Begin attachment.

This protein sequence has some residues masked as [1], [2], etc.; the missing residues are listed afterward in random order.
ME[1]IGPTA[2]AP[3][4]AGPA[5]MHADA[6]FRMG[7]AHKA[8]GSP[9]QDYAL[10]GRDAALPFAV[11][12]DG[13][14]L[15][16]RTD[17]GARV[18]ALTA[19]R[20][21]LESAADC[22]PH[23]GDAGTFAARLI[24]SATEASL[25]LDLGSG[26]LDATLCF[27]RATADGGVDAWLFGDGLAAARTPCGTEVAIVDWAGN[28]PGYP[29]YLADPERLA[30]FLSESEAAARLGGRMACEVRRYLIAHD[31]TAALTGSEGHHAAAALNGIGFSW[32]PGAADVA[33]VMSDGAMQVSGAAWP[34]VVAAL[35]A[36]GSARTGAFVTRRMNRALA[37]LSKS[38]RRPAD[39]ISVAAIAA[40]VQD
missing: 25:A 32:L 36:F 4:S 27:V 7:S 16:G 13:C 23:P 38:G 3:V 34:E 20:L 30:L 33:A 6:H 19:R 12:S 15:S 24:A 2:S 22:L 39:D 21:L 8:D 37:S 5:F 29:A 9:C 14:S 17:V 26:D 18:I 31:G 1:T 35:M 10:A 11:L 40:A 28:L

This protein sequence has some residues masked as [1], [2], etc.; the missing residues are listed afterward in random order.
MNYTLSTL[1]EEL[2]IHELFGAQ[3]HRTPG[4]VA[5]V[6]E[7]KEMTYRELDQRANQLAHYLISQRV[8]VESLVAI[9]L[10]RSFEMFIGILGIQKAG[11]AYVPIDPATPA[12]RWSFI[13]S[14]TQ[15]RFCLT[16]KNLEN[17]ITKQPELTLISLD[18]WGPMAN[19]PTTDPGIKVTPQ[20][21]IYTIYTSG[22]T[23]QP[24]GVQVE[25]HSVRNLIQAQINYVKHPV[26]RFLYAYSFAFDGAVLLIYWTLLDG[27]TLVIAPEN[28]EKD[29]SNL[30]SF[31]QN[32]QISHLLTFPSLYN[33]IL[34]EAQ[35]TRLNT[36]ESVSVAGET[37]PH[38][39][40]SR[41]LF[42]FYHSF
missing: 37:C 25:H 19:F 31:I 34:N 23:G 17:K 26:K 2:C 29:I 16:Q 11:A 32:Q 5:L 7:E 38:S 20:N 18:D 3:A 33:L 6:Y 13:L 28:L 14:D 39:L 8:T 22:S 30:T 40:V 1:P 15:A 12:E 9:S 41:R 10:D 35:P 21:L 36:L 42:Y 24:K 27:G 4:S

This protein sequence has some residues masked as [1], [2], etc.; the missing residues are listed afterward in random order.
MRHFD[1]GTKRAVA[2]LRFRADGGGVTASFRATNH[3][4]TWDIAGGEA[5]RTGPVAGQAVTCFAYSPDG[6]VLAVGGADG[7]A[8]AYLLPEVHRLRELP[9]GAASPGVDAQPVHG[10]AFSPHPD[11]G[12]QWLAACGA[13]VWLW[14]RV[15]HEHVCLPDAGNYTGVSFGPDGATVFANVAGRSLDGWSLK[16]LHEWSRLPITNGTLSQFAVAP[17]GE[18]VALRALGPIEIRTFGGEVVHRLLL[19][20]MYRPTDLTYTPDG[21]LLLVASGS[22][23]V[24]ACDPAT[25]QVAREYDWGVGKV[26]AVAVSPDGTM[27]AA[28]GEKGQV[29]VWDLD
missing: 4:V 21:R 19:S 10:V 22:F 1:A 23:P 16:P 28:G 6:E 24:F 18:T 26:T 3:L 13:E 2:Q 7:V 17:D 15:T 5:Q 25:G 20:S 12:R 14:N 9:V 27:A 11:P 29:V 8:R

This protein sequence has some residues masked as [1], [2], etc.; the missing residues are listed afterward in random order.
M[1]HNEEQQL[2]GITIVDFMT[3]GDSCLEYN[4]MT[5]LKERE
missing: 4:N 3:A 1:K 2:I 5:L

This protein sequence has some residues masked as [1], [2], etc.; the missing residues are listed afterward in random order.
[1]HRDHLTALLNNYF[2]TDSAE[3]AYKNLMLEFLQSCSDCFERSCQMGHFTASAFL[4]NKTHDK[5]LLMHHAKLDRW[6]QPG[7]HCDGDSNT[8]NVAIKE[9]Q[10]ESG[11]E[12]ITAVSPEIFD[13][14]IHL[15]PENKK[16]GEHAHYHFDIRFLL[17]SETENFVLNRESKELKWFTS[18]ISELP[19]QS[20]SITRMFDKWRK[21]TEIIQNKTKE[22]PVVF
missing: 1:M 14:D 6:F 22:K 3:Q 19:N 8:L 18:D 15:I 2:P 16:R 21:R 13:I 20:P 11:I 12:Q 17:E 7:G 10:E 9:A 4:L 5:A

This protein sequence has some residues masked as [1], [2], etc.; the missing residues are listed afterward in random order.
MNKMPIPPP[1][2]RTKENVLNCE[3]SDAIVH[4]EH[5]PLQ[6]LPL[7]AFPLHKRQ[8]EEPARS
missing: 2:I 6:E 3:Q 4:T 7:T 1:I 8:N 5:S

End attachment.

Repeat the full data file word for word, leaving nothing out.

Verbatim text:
This protein sequence has some residues masked as [1], [2], etc.; the missing residues are listed afterward in random order.
ME[1]IGPTA[2]AP[3][4]AGPA[5]MHADA[6]FRMG[7]AHKA[8]GSP[9]QDYAL[10]GRDAALPFAV[11][12]DG[13][14]L[15][16]RTD[17]GARV[18]ALTA[19]R[20][21]LESAADC[22]PH[23]GDAGTFAARLI[24]SATEASL[25]LDLGSG[26]LDATLCF[27]RATADGGVDAWLFGDGLAAARTPCGTEVAIVDWAGN[28]PGYP[29]YLADPERLA[30]FLSESEAAARLGGRMACEVRRYLIAHD[31]TAALTGSEGHHAAAALNGIGFSW[32]PGAADVA[33]VMSDGAMQVSGAAWP[34]VVAAL[35]A[36]GSARTGAFVTRRMNRALA[37]LSKS[38]RRPAD[39]ISVAAIAA[40]VQD
missing: 25:A 32:L 36:F 4:S 27:V 7:S 16:G 13:C 23:P 38:G 3:V 34:E 20:L 30:L 33:A 6:H 19:R 12:S 15:S 24:A 2:S 22:L 39:D 21:L 8:D 37:S 5:F 29:A 9:C 14:S 17:V 26:D 18:I 31:G 1:T 35:M 10:A 11:L 40:A 28:L

This protein sequence has some residues masked as [1], [2], etc.; the missing residues are listed afterward in random order.
MNYTLSTL[1]EEL[2]IHELFGAQ[3]HRTPG[4]VA[5]V[6]E[7]KEMTYRELDQRANQLAHYLISQRV[8]VESLVAI[9]L[10]RSFEMFIGILGIQKAG[11]AYVPIDPATPA[12]RWSFI[13]S[14]TQ[15]RFCLT[16]KNLEN[17]ITKQPELTLISLD[18]WGPMAN[19]PTTDPGIKVTPQ[20][21]IYTIYTSG[22]T[23]QP[24]GVQVE[25]HSVRNLIQAQINYVKHPV[26]RFLYAYSFAFDGAVLLIYWTLLDG[27]TLVIAPEN[28]EKD[29]SNL[30]SF[31]QN[32]QISHLLTFPSLYN[33]IL[34]EAQ[35]TRLNT[36]ESVSVAGET[37]PH[38][39][40]SR[41]LF[42]FYHSF
missing: 37:C 25:H 19:F 31:I 34:N 23:G 17:K 26:K 2:C 29:I 16:Q 11:A 32:Q 5:L 7:E 38:S 20:N 18:D 3:A 33:L 6:Y 13:L 28:L 14:D 39:L 8:T 22:S 30:T 40:V 1:P 15:A 12:E 9:S 41:R 10:D 35:P 21:L 36:L 42:Y 24:K 27:G 4:S

This protein sequence has some residues masked as [1], [2], etc.; the missing residues are listed afterward in random order.
MRHFD[1]GTKRAVA[2]LRFRADGGGVTASFRATNH[3][4]TWDIAGGEA[5]RTGPVAGQAVTCFAYSPDG[6]VLAVGGADG[7]A[8]AYLLPEVHRLRELP[9]GAASPGVDAQPVHG[10]AFSPHPD[11]G[12]QWLAACGA[13]VWLW[14]RV[15]HEHVCLPDAGNYTGVSFGPDGATVFANVAGRSLDGWSLK[16]LHEWSRLPITNGTLSQFAVAP[17]GE[18]VALRALGPIEIRTFGGEVVHRLLL[19][20]MYRPTDLTYTPDG[21]LLLVASGS[22][23]V[24]ACDPAT[25]QVAREYDWGVGKV[26]AVAVSPDGTM[27]AA[28]GEKGQV[29]VWDLD
missing: 4:V 21:R 19:S 10:V 22:F 1:A 23:P 16:P 28:G 6:E 24:F 18:T 26:T 3:L 13:E 2:Q 7:V 17:D 15:T 5:Q 25:G 20:S 12:R 14:N 9:V 27:A 11:P 29:V 8:R

This protein sequence has some residues masked as [1], [2], etc.; the missing residues are listed afterward in random order.
M[1]HNEEQQL[2]GITIVDFMT[3]GDSCLEYN[4]MT[5]LKERE
missing: 4:N 3:A 1:K 2:I 5:L

This protein sequence has some residues masked as [1], [2], etc.; the missing residues are listed afterward in random order.
[1]HRDHLTALLNNYF[2]TDSAE[3]AYKNLMLEFLQSCSDCFERSCQMGHFTASAFL[4]NKTHDK[5]LLMHHAKLDRW[6]QPG[7]HCDGDSNT[8]NVAIKE[9]Q[10]ESG[11]E[12]ITAVSPEIFD[13][14]IHL[15]PENKK[16]GEHAHYHFDIRFLL[17]SETENFVLNRESKELKWFTS[18]ISELP[19]QS[20]SITRMFDKWRK[21]TEIIQNKTKE[22]PVVF
missing: 1:M 14:D 6:F 22:K 3:Q 19:N 8:L 18:D 15:I 2:P 16:R 21:R 13:I 20:P 11:I 12:Q 17:E 7:G 10:E 9:A 4:L 5:A

This protein sequence has some residues masked as [1], [2], etc.; the missing residues are listed afterward in random order.
MNKMPIPPP[1][2]RTKENVLNCE[3]SDAIVH[4]EH[5]PLQ[6]LPL[7]AFPLHKRQ[8]EEPARS
missing: 2:I 6:E 3:Q 4:T 7:T 1:I 8:N 5:S